MoMa fights Constitution change The opposition group Movement for a Modern Hungary (MoMa) demonstrated in Budapest on Sunday against a proposed constitutional amendment under which the government would have special authorisations in case of a terrorist threat. MoMa head Lajos Bokros told the protesters that the proposal was a sign “those in power are scared” and he called for efforts against the amendment. “Our cause, our future shall

not be sacrificed to the dictator,” Bokros said. “We will fight for our freedom in all circumstances.” Attorney György Magyar called the proposal a “legal absurd” and warned of possible “terrible ramifications”. Magyar suggested that if the motion became law, the government could curb civil rights at any time. He said the current Constitution referred to five types of emergency situations and a sixth was not necessary.


Bell lauds economic ties

Economic ties between Hungary and the United States are strong but “can significantly improve if we remove impediments and disincentives to doing business”, US Ambassador Colleen Bell (pictured, right) has said at an event hosted by the American Chamber of Commerce. She said that among the impediments is corruption, which is a serious problem in Central and Eastern Europe.

The US will continue to co-operate with the Hungarian government, civil organisations and businesses to promote transparency, as well as to further strengthen economic relations, Bell said. She added that since she took office in January last year several US firms operating in Hungary have announced further investments in the country, and she has discussed possibilities and challenges in Hungary with the leaders of US firms. This year greater attention would be given to “the newest generation” of Hungarian entrepreneurs and the US would work with the Hungarian government and various organisations to promote their co-operation with US businesses. About free-trade pact TTIP being negotiated between the US and the EU, Bell said “there are stumbling blocks but hurdles aside… these kinds of trade treaties have proven a huge economic development boon around the world”. Hungarian Ambassador to Washington, DC, Réka Szemerkényi (pictured, left) told the event that bilateral economic ties have never been this good. Szemerkényi said these ties had further strengthened since she took office a year ago, such as the opening of a Hungarian consulate-general in Chicago. She said Hungarian-US relations are generally good and discourse between the two countries has significantly improved.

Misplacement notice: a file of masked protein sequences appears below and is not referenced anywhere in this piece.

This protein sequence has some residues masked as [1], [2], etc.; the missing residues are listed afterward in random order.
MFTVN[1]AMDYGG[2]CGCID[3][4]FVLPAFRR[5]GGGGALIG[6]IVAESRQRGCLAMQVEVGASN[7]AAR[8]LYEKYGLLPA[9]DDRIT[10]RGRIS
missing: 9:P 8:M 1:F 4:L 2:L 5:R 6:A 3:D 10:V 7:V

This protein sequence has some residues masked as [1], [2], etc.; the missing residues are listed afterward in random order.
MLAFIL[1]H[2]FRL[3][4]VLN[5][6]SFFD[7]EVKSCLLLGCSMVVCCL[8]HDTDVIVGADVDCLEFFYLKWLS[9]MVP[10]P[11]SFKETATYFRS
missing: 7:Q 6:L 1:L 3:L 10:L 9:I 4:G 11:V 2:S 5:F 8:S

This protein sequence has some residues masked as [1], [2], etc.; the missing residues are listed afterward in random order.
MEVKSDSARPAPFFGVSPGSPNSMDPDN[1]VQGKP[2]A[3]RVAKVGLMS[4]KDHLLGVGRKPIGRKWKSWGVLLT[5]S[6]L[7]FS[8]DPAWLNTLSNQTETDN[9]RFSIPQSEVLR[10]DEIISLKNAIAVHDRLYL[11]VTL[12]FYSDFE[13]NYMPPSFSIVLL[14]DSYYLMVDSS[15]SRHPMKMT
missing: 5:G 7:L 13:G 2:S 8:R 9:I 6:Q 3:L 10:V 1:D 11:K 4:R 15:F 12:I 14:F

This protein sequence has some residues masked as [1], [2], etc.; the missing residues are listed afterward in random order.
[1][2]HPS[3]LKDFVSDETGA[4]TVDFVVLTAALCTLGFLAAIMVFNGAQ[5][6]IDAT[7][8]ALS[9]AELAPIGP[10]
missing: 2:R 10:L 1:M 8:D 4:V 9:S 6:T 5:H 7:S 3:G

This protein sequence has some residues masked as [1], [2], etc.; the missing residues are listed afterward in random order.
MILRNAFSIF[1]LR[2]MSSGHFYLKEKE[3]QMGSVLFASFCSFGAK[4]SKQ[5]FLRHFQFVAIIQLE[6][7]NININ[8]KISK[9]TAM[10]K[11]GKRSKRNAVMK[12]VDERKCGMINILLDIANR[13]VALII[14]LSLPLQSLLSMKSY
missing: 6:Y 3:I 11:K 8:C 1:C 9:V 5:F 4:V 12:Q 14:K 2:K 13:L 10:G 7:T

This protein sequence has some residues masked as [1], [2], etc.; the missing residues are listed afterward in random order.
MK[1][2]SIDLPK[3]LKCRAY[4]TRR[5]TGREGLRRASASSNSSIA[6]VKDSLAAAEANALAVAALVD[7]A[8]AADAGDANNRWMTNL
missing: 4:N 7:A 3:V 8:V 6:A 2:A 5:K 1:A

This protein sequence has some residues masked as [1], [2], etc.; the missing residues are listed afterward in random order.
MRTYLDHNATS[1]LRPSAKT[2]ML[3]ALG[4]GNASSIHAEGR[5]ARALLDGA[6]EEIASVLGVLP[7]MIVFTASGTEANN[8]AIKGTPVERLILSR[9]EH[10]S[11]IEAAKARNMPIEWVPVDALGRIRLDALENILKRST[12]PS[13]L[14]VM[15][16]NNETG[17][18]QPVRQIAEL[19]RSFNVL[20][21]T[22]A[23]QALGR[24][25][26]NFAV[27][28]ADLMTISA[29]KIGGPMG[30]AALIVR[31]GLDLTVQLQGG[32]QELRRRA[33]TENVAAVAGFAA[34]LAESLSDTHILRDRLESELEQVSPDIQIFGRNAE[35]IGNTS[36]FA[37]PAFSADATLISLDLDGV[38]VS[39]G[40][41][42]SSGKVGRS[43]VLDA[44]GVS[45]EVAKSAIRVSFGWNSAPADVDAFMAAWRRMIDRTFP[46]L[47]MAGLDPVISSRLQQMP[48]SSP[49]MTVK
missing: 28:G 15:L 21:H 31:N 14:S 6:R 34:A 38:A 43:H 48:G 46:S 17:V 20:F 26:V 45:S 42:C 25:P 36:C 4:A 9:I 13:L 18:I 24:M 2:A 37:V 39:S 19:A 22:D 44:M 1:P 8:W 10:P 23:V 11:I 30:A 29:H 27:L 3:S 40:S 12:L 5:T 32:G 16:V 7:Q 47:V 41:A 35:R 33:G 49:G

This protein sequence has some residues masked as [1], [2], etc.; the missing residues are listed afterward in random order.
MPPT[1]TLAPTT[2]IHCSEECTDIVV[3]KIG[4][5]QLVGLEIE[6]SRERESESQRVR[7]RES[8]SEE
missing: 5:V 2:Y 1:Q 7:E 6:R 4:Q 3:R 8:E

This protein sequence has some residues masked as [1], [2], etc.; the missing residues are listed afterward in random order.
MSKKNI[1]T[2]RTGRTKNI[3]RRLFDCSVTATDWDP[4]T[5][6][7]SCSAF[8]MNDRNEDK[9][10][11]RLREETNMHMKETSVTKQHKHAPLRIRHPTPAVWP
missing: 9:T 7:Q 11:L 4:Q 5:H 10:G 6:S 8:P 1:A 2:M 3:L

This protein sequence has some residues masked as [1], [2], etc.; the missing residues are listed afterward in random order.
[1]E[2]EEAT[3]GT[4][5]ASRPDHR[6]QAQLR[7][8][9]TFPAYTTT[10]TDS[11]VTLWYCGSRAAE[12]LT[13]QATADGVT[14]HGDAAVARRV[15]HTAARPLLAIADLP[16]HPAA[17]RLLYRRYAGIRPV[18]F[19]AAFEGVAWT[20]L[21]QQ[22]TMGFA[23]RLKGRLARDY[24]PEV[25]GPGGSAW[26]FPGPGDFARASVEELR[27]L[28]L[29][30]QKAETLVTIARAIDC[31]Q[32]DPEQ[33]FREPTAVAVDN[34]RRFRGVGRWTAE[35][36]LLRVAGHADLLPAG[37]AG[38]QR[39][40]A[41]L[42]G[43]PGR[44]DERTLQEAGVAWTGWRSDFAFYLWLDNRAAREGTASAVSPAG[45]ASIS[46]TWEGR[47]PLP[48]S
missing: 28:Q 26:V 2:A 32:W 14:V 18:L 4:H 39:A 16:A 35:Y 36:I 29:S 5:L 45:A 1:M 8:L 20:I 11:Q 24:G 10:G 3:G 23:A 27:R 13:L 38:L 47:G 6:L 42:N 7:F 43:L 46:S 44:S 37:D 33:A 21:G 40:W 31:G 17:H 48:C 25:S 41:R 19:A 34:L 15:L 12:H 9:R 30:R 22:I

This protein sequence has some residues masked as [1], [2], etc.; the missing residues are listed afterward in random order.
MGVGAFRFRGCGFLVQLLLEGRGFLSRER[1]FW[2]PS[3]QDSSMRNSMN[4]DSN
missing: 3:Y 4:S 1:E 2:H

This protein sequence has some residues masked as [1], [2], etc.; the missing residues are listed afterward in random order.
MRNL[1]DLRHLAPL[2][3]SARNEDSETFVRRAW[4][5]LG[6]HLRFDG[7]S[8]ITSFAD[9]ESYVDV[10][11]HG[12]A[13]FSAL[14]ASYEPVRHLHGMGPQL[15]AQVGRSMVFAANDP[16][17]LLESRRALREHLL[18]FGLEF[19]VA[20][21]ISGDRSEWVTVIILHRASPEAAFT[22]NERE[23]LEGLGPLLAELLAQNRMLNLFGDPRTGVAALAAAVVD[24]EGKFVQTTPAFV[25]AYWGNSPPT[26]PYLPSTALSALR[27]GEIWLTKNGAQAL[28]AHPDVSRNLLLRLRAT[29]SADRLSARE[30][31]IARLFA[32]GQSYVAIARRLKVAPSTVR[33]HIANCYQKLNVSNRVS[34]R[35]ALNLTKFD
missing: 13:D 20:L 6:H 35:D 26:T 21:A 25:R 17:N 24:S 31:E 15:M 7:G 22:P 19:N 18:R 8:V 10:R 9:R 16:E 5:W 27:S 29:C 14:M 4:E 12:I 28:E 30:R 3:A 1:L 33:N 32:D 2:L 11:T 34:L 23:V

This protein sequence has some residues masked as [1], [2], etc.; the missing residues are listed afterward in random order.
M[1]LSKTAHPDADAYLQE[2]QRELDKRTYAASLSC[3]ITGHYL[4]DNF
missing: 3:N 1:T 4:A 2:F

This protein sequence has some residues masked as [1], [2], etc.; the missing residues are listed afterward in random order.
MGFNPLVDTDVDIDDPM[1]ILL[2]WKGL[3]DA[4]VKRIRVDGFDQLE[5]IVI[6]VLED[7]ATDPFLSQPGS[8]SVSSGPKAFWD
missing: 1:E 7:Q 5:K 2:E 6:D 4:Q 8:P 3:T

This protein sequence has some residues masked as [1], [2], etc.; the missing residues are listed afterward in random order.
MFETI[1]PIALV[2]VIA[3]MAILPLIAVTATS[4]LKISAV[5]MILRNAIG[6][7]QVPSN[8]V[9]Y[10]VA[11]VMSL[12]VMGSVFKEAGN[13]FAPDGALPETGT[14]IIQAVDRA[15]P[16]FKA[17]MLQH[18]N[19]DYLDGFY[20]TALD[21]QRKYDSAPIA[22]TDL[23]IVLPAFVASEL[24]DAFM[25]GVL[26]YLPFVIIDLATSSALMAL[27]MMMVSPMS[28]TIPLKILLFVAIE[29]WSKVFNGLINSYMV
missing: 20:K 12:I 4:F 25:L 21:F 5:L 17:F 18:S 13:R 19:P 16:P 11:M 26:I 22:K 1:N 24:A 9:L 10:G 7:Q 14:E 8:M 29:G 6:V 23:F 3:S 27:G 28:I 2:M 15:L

Audi to make Q3 at Győr

German carmaker Audi will move production of its Q3 compact crossover vehicle from Spain to Győr as part of a restructuring of its global network. Audi Hungaria Motor managing director Peter Koessler said the decision was a testament to the Győr plant’s competitiveness. The company did not say when Q3 production would begin. Foreign Minister Péter Szijjártó said Audi’s decision will further strengthen Hungary as a leader in Europe’s automotive industry, and demonstrates that Hungary is an attractive investment destination with a skilled workforce. .